I Love You, You Hate Me: What To Know Before You Watch The Barney Docuseries

Sheryl Leach and Barney in I Love You, You Love Me
(Image credit: Peacock)

If you were a kid in the early 1990s or had young children of your own, there’s a good chance you are awfully familiar with television program Barney and Friends, which completely took over pop culture in the final years of the 20th Century. With infectious songs, kid-friendly and educational stories, and that iconic purple dinosaur, the PBS show (much like the direct-to-video Barney and the Backyard Gang series that preceded it) was beloved by many and derided by others.

The massive cultural icon that was Barney the Dinosaur is the subject of a new Peacock docuseries titled I Love You, You Hate Me (a play on the show's closing song), one that sets out to tell the story of how a former elementary school teacher took over the world and the price she paid for doing so. Here are a few things to know about the 2022 TV schedule release.

I Love You, You Hate Me Captures The Meteoric Rise Of Barney The Dinosaur And The Show’s Downfall

I Love You, You Hate Me takes a fairly straightforward approach to the creation, early days, rise, time on top, and downfall of the Barney and Friends TV series. Over the course of the docuseries, it is explained how Sheryl Leach came up with the idea behind the original direct-to-video series and how it went on to become the most popular program of its kind for an extended period of time. However, the series also dives into the darker side of the story, one with uncomfortable theories, ruined relationships, and acts of extreme violence.

The Docuseries Features Interviews With The Cast And Crew But Not Barney’s Creator

Throughout I Love You, You Hate Me, there are a tremendous amount of in-depth interviews with those who played major roles in getting the Barney property off the ground. The longtime voice of Barney, Bob West, appears throughout and explains how the show impacted his life. David Joyner, who served as the man in the suit for all those years, also provides key details about the show and some of the secrets he had to keep during production. But, the one person is who is noticeably absent is Barney’s creator Sheryl Leach, who declined an invitation to participate, according to the docuseries.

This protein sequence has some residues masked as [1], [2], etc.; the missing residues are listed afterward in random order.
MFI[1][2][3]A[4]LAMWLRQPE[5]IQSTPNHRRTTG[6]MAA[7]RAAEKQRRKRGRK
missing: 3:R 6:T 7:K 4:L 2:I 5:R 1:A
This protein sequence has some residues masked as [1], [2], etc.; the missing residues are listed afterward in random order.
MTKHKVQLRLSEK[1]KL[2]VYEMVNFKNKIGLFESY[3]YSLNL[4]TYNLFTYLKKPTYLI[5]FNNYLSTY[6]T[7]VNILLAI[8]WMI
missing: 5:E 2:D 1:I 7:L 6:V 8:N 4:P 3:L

I Love You, You Hate Me Also Focuses On The Anti-Barney Movements

In addition to discussing the children's series and its success, I Love You, You Hate Me also dives into the anti-Barney movement that was almost as prevalent throughout the 1990s. This includes sections on The Jihad to Destroy Barney, an online community and board game in which the purple dinosaur was the villain, as well as the court case between Barney’s creators and the San Diego Chicken mascot.

There Are Two Episodes

The docuseries spans multiple decades, but it doesn’t take all that much time to watch the story unfold, as it plays out over two episodes. The first chapter of the new Peacock original series, titled “I Love You,” clocks in at 58 minutes and focuses on the success of the franchise, while the second episode, “You Hate Me,” sticks to the darker moments and backlash.

The Docuseries Is Rated TV-14 Due To Violence, Suicide, And Sexual Topics

Due to the subject matter discussed within, the series has a TV-14 rating. Though not as intense as some of the true crime options on Peacock, it does feature violence (especially threats received by the crew and actions by Sheryl Leach’s son), suicide, and sexual topics like David Joyner becoming a tantric massage specialist.

I Love You, You Hate Me is currently streaming in its entirety, but only if you have a Peacock Premium subscription

Stream I Love You, You Hate Me on Peacock.

Philip Sledge
Content Writer

Philip grew up in Louisiana (not New Orleans) before moving to St. Louis after graduating from Louisiana State University-Shreveport. When he's not writing about movies or television, Philip can be found being chased by his three kids, telling his dogs to stop barking at the mailman, or chatting about professional wrestling to his wife. Writing gigs with school newspapers, multiple daily newspapers, and other varied job experiences led him to this point where he actually gets to write about movies, shows, wrestling, and documentaries (which is a huge win in his eyes). If the stars properly align, he will talk about For Love Of The Game being the best baseball movie of all time.